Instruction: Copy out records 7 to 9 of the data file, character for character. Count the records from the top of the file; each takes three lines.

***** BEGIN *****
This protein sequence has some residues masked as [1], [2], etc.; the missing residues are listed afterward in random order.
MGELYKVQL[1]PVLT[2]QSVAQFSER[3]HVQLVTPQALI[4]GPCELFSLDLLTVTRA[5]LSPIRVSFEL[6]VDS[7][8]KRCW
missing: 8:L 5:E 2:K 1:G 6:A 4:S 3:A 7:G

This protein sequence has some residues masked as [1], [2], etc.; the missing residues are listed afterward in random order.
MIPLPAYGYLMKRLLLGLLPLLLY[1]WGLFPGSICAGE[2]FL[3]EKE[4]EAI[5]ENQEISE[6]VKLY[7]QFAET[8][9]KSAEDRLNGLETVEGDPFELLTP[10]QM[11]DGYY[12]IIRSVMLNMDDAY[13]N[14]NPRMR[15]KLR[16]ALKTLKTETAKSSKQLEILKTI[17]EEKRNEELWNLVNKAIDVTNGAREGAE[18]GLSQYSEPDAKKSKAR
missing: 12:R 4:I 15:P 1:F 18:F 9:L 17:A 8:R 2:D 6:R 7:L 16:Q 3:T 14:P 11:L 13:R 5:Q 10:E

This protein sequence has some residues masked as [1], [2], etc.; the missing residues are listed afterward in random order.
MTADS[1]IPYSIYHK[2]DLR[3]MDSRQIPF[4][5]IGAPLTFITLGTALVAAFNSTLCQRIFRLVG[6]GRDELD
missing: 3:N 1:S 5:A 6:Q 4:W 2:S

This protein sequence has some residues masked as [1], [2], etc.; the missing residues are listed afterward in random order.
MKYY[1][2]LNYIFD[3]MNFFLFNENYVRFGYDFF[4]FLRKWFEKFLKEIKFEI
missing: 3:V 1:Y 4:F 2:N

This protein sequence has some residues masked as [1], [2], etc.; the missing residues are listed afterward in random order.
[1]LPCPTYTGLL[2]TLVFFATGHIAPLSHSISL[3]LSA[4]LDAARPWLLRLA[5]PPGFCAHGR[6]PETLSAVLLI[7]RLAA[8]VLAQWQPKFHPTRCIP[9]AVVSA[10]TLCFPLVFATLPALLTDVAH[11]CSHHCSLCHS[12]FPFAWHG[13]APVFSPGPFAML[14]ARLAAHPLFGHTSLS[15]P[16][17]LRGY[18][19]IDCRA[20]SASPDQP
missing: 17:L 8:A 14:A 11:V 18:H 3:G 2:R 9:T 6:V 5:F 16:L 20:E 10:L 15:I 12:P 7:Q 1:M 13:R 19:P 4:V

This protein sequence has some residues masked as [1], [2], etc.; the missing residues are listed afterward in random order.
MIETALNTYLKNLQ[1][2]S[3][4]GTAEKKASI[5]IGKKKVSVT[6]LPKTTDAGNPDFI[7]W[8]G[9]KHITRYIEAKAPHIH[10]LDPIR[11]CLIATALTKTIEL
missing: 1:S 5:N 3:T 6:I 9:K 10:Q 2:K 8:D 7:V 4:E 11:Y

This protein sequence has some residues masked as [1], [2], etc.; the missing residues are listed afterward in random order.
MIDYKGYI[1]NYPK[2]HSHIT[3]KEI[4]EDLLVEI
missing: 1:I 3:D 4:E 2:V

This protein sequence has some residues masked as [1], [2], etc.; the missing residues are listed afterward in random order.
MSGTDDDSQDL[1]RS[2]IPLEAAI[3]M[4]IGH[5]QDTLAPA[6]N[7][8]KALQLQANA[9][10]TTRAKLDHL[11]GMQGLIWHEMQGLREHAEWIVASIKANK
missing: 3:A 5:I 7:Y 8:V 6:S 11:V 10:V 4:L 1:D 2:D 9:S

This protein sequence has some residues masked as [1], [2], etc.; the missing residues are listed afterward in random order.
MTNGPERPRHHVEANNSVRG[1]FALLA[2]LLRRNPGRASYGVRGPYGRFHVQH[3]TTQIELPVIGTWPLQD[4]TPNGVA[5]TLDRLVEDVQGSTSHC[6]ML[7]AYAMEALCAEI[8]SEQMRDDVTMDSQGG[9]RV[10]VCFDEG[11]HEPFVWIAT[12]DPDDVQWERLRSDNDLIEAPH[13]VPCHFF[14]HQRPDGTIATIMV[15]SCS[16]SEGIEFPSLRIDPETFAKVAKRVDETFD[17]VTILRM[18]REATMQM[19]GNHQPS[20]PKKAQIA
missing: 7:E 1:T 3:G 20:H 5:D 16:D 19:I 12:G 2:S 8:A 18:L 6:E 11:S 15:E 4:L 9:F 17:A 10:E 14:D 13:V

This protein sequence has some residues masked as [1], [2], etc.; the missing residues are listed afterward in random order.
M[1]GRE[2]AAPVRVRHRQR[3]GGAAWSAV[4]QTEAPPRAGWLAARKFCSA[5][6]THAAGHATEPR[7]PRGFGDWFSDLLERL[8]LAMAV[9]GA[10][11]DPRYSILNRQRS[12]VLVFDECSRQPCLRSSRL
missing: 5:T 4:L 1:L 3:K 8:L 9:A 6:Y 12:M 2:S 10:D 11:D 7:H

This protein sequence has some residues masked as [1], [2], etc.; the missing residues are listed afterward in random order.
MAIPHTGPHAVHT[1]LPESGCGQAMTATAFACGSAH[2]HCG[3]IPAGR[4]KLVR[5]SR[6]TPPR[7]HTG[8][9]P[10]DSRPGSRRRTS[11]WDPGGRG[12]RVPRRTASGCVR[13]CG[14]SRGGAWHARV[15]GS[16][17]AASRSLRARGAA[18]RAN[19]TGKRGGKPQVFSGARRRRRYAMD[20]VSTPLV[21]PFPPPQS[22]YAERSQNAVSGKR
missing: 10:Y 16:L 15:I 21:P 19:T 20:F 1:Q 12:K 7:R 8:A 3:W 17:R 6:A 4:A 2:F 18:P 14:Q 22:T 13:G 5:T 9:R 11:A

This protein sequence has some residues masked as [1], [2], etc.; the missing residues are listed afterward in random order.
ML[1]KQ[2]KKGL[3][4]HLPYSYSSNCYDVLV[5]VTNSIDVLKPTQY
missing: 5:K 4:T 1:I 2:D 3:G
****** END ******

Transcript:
This protein sequence has some residues masked as [1], [2], etc.; the missing residues are listed afterward in random order.
MIDYKGYI[1]NYPK[2]HSHIT[3]KEI[4]EDLLVEI
missing: 1:I 3:D 4:E 2:V

This protein sequence has some residues masked as [1], [2], etc.; the missing residues are listed afterward in random order.
MSGTDDDSQDL[1]RS[2]IPLEAAI[3]M[4]IGH[5]QDTLAPA[6]N[7][8]KALQLQANA[9][10]TTRAKLDHL[11]GMQGLIWHEMQGLREHAEWIVASIKANK
missing: 3:A 5:I 7:Y 8:V 6:S 11:V 10:V 4:L 1:D 2:D 9:S

This protein sequence has some residues masked as [1], [2], etc.; the missing residues are listed afterward in random order.
MTNGPERPRHHVEANNSVRG[1]FALLA[2]LLRRNPGRASYGVRGPYGRFHVQH[3]TTQIELPVIGTWPLQD[4]TPNGVA[5]TLDRLVEDVQGSTSHC[6]ML[7]AYAMEALCAEI[8]SEQMRDDVTMDSQGG[9]RV[10]VCFDEG[11]HEPFVWIAT[12]DPDDVQWERLRSDNDLIEAPH[13]VPCHFF[14]HQRPDGTIATIMV[15]SCS[16]SEGIEFPSLRIDPETFAKVAKRVDETFD[17]VTILRM[18]REATMQM[19]GNHQPS[20]PKKAQIA
missing: 7:E 1:T 3:G 20:H 5:D 16:D 19:I 12:G 2:S 8:A 18:L 6:E 11:S 15:E 4:L 9:F 17:A 10:E 14:D 13:V